As part of the acquisition of HPI in 2013, the Company recorded $4.7 million as the fair value of the acquired trade name in other intangible assets. This asset is considered to have an indefinite life and as such is not being amortized.

 

As part of the acquisition of BAMKO in 2016, the Company recorded $8.9 million as the fair value of the acquired trade name in other intangible assets. This asset is considered to have an indefinite life and as such is not being amortized.

 

As part of the acquisitions of Public Identity and Tangerine in 2017, the Company recorded $0.5 million and $3.2 million, respectively as the fair value of the acquired trade names in other intangible assets. These amounts are considered to have an indefinite life and as such are not being amortized.

 

l) Depreciation and amortization

 

Plant and equipment are depreciated on the straight-line basis at 2.5% to 5% for buildings, 2.5% to 20% for improvements, 10% to 33.33% for machinery, equipment and fixtures and 20% to 33.33% for transportation equipment. Leasehold improvements are amortized over the terms of the leases inasmuch as such improvements have useful lives of at least the terms of the respective leases.

 

m) Employee benefits

 

Pension plan costs are funded currently based on actuarial estimates, with prior service costs amortized over 20 years. The Company recognizes settlement gains and losses in its consolidated financial statements when the cost of all settlements in a year is greater than the sum of the service cost and interest cost components of net periodic pension cost for the plan for the year.

 

n) Insurance

 

The Company self-insures for certain obligations related to employee health programs. The Company also purchases stop-loss insurance policies to protect it from catastrophic losses. Judgments and estimates are used in determining the potential value associated with reported claims and for losses that have occurred, but have not been reported. The Company's estimates consider historical claim experience and other factors. The Company's liabilities are based on estimates, and, while the Company believes that the accrual for loss is adequate, the ultimate liability may be in excess of or less than the amounts recorded. Changes in claim experience, the Company's ability to settle claims or other estimates and judgments used by management could have a material impact on the amount and timing of expense for any period.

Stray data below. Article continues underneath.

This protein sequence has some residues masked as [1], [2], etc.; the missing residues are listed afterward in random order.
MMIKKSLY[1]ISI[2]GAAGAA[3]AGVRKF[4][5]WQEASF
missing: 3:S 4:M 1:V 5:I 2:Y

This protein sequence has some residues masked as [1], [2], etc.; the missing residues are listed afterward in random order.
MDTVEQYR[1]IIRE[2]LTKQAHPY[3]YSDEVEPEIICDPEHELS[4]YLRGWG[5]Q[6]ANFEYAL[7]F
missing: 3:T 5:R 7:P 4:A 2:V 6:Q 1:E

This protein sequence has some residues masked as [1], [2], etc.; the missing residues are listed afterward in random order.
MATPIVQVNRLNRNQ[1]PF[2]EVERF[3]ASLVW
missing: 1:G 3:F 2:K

35

 

 

o) Taxes on income

 

Income taxes are provided for under the liability method, whereby deferred tax assets are recognized for deductible temporary differences and operating loss and tax credit carryforwards and deferred tax liabilities are recognized for taxable temporary differences. Temporary differences are the differences between the reported amounts of assets and liabilities and their tax bases. Deferred tax assets are reduced by a valuation allowance when, in the opinion of management, it is more likely than not that some portion or all of the deferred tax assets will not be realized. Deferred tax assets and liabilities are adjusted for the effects of changes in tax laws and rates on the date of enactment. The calculation of the Company’s tax liabilities also involves dealing with uncertainties in the application of complex tax regulations. The Company recognizes liabilities for uncertain income tax positions based on estimates of whether, and the extent to which, additional taxes will be required. The Company also reports interest and penalties related to uncertain income tax positions as income taxes. Refer to Note 7.

 

p) Impairment of long-lived assets

 

Long-lived assets, such as property and equipment, and purchased intangibles subject to amortization, are reviewed for impairment whenever events or changes in circumstances indicate that the carrying amount of an asset may not be recoverable. Recoverability of the asset is measured by comparison of its carrying amount to future net cash flows the asset is expected to generate. If such assets are considered to be impaired, the impairment to be recognized is measured as the amount by which the carrying amount of the asset exceeds its fair value. There was no impairment of long-lived assets for the years ended December 31, 2017, 2016, and 2015.

 

q) Share-based compensation

 

The Company awards share-based compensation as an incentive for employees to contribute to the Company’s long-term success. Historically, the Company has granted options, stock-settled stock appreciation rights, and restricted stock. In 2016, the Company began issuing performance shares as well. At December 31, 2017, the Company had 3,667,577 shares of common stock available for grant of awards of share-based compensation under its 2013 Incentive Stock and Awards Plan.